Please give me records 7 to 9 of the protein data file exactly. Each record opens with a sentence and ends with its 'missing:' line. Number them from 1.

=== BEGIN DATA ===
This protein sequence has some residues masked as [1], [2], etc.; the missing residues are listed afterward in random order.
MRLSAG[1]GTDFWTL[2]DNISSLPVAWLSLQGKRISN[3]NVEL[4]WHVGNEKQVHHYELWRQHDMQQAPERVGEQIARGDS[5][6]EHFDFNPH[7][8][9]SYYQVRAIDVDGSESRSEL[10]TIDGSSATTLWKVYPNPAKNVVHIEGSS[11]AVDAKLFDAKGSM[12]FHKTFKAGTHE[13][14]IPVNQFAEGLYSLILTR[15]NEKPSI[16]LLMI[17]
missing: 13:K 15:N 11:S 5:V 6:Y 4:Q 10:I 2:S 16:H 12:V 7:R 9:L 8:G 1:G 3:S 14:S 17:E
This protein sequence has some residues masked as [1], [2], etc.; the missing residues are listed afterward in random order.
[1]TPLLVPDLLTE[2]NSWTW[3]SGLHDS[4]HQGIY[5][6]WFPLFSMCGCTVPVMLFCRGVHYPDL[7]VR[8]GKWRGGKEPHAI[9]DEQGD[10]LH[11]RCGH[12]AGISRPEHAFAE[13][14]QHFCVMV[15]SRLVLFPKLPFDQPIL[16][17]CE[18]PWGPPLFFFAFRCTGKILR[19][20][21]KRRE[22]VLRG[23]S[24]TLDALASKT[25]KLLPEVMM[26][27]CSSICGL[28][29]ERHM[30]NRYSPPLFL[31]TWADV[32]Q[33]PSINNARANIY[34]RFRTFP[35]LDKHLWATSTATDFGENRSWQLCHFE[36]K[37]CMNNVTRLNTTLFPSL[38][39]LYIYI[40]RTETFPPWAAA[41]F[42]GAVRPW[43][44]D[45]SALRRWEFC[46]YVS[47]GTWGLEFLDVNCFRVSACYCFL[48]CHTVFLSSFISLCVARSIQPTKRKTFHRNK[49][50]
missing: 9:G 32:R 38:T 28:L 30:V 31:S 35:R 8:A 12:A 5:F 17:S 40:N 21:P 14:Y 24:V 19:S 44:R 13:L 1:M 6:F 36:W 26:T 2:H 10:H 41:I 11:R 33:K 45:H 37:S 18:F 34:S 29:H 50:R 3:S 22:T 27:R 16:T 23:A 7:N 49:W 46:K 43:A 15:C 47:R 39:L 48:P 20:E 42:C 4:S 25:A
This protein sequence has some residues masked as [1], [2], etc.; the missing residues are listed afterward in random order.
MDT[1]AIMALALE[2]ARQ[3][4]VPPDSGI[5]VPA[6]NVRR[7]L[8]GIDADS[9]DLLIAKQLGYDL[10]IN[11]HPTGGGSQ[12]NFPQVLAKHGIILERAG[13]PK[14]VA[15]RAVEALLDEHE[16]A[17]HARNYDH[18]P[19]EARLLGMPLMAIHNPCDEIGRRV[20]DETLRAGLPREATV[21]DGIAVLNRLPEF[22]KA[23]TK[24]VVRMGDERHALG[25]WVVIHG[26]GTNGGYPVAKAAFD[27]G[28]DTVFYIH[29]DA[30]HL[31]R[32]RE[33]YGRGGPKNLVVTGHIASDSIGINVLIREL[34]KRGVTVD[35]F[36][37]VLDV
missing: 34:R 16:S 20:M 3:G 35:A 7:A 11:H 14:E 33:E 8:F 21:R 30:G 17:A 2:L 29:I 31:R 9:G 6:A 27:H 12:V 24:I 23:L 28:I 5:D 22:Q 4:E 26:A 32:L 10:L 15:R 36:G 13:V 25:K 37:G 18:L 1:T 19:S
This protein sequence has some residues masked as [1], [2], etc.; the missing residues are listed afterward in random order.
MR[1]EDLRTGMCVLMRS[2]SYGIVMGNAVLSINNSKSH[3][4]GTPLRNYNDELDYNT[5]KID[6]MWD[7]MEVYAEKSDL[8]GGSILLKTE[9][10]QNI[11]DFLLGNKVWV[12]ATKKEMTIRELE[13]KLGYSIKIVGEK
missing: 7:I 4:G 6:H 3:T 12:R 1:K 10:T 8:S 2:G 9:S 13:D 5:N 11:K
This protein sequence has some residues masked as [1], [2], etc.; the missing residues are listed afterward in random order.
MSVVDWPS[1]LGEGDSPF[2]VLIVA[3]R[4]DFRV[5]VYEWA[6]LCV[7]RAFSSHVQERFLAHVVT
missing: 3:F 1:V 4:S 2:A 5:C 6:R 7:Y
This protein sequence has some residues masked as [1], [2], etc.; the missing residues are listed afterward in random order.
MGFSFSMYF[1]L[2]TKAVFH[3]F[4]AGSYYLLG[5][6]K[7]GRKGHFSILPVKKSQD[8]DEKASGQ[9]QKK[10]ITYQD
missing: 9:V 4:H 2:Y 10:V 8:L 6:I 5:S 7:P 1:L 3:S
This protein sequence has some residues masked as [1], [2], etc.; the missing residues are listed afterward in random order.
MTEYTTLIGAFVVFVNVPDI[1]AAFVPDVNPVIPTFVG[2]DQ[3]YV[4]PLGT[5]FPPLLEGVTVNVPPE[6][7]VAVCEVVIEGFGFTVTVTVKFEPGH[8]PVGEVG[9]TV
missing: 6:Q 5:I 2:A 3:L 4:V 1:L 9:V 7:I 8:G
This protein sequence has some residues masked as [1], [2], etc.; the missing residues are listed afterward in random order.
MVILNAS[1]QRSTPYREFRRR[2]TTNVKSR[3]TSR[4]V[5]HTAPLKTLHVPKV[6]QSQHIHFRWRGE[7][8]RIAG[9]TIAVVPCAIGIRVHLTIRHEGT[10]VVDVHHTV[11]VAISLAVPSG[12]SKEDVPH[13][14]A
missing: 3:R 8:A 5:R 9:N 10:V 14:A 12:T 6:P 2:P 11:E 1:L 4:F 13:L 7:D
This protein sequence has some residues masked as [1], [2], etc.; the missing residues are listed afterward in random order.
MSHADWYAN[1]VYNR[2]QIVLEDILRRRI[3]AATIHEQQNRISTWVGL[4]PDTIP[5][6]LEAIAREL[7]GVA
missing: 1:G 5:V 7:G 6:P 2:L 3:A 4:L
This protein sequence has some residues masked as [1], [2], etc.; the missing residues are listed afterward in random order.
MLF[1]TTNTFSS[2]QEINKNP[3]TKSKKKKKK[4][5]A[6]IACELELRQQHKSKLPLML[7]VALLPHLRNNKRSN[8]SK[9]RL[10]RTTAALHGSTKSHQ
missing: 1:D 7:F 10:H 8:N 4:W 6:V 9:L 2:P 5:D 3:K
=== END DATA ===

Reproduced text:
This protein sequence has some residues masked as [1], [2], etc.; the missing residues are listed afterward in random order.
MTEYTTLIGAFVVFVNVPDI[1]AAFVPDVNPVIPTFVG[2]DQ[3]YV[4]PLGT[5]FPPLLEGVTVNVPPE[6][7]VAVCEVVIEGFGFTVTVTVKFEPGH[8]PVGEVG[9]TV
missing: 6:Q 5:I 2:A 3:L 4:V 1:L 9:V 7:I 8:G
This protein sequence has some residues masked as [1], [2], etc.; the missing residues are listed afterward in random order.
MVILNAS[1]QRSTPYREFRRR[2]TTNVKSR[3]TSR[4]V[5]HTAPLKTLHVPKV[6]QSQHIHFRWRGE[7][8]RIAG[9]TIAVVPCAIGIRVHLTIRHEGT[10]VVDVHHTV[11]VAISLAVPSG[12]SKEDVPH[13][14]A
missing: 3:R 8:A 5:R 9:N 10:V 14:A 12:T 6:P 2:P 11:E 1:L 4:F 13:L 7:D
This protein sequence has some residues masked as [1], [2], etc.; the missing residues are listed afterward in random order.
MSHADWYAN[1]VYNR[2]QIVLEDILRRRI[3]AATIHEQQNRISTWVGL[4]PDTIP[5][6]LEAIAREL[7]GVA
missing: 1:G 5:V 7:G 6:P 2:L 3:A 4:L